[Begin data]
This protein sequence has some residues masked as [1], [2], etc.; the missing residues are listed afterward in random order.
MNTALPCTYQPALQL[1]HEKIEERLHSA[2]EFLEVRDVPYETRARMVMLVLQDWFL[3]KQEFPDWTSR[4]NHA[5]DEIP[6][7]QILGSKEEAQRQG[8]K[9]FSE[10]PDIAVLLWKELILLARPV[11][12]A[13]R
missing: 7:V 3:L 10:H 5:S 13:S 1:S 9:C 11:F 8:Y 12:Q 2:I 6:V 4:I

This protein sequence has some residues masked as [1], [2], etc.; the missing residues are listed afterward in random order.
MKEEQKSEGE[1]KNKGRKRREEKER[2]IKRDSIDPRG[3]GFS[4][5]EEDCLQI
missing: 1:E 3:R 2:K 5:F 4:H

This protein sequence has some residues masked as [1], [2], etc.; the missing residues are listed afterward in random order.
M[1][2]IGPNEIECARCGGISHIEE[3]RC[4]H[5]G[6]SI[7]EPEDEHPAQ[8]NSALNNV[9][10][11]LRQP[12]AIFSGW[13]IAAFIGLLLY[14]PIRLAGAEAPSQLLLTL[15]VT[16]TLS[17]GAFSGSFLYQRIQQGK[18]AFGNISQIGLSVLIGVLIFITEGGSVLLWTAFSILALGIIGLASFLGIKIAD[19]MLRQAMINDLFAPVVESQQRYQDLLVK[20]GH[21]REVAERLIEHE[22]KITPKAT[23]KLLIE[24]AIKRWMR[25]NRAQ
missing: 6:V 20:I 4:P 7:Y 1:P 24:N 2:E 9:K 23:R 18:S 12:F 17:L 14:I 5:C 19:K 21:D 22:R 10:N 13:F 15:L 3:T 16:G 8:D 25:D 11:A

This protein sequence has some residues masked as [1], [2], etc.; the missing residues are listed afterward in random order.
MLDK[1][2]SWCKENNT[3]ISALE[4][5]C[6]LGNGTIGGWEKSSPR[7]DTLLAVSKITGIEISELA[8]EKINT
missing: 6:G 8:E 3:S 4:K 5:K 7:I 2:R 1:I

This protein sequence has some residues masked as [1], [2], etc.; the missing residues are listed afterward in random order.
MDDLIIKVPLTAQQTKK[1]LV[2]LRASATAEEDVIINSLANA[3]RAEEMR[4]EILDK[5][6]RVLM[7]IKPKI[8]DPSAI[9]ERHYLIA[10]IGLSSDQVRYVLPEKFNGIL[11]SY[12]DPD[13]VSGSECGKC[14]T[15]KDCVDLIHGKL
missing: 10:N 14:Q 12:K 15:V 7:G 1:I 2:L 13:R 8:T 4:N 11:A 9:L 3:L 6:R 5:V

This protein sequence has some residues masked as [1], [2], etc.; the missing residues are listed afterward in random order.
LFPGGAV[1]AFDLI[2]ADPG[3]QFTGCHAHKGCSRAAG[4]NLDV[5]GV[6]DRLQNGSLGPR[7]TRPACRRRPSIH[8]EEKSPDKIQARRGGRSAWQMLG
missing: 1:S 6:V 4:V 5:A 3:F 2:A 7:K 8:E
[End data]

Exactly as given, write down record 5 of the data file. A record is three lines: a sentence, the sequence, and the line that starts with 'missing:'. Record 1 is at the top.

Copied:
This protein sequence has some residues masked as [1], [2], etc.; the missing residues are listed afterward in random order.
MDDLIIKVPLTAQQTKK[1]LV[2]LRASATAEEDVIINSLANA[3]RAEEMR[4]EILDK[5][6]RVLM[7]IKPKI[8]DPSAI[9]ERHYLIA[10]IGLSSDQVRYVLPEKFNGIL[11]SY[12]DPD[13]VSGSECGKC[14]T[15]KDCVDLIHGKL
missing: 10:N 14:Q 12:K 15:V 7:G 1:I 2:L 13:R 8:T 4:N 11:A 9:L 3:L 6:R 5:V